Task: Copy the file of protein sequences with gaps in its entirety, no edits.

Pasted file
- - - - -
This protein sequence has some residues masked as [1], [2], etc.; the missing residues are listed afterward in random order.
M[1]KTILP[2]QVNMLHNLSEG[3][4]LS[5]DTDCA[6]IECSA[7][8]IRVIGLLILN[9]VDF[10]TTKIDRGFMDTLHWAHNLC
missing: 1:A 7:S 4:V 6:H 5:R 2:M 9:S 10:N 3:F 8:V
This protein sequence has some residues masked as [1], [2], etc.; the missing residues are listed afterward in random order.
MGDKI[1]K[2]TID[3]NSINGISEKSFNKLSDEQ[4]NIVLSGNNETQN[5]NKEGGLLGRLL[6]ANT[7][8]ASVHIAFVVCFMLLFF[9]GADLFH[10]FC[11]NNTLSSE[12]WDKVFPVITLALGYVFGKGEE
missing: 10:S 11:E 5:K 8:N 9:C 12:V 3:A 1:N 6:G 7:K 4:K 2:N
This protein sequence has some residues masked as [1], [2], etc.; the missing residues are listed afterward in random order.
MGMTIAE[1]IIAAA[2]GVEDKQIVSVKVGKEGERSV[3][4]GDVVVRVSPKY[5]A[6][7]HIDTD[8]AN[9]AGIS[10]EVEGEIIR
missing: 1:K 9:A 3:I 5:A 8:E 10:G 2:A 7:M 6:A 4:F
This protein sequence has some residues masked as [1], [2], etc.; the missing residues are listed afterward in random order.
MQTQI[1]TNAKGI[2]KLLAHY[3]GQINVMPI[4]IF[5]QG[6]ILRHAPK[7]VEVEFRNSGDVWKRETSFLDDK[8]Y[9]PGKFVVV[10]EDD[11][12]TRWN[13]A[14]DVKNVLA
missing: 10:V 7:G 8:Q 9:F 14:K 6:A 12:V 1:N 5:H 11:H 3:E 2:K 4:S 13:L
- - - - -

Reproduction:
This protein sequence has some residues masked as [1], [2], etc.; the missing residues are listed afterward in random order.
M[1]KTILP[2]QVNMLHNLSEG[3][4]LS[5]DTDCA[6]IECSA[7][8]IRVIGLLILN[9]VDF[10]TTKIDRGFMDTLHWAHNLC
missing: 1:A 7:S 4:V 6:H 5:R 2:M 9:S 10:N 3:F 8:V
This protein sequence has some residues masked as [1], [2], etc.; the missing residues are listed afterward in random order.
MGDKI[1]K[2]TID[3]NSINGISEKSFNKLSDEQ[4]NIVLSGNNETQN[5]NKEGGLLGRLL[6]ANT[7][8]ASVHIAFVVCFMLLFF[9]GADLFH[10]FC[11]NNTLSSE[12]WDKVFPVITLALGYVFGKGEE
missing: 10:S 11:E 5:K 8:N 9:C 12:V 3:A 1:N 6:G 7:K 4:K 2:N
This protein sequence has some residues masked as [1], [2], etc.; the missing residues are listed afterward in random order.
MGMTIAE[1]IIAAA[2]GVEDKQIVSVKVGKEGERSV[3][4]GDVVVRVSPKY[5]A[6][7]HIDTD[8]AN[9]AGIS[10]EVEGEIIR
missing: 1:K 9:A 3:I 5:A 8:E 10:G 2:A 7:M 6:A 4:F
This protein sequence has some residues masked as [1], [2], etc.; the missing residues are listed afterward in random order.
MQTQI[1]TNAKGI[2]KLLAHY[3]GQINVMPI[4]IF[5]QG[6]ILRHAPK[7]VEVEFRNSGDVWKRETSFLDDK[8]Y[9]PGKFVVV[10]EDD[11][12]TRWN[13]A[14]DVKNVLA
missing: 10:V 7:G 8:Q 9:F 14:K 6:A 12:V 1:N 5:H 11:H 3:E 2:K 4:S 13:L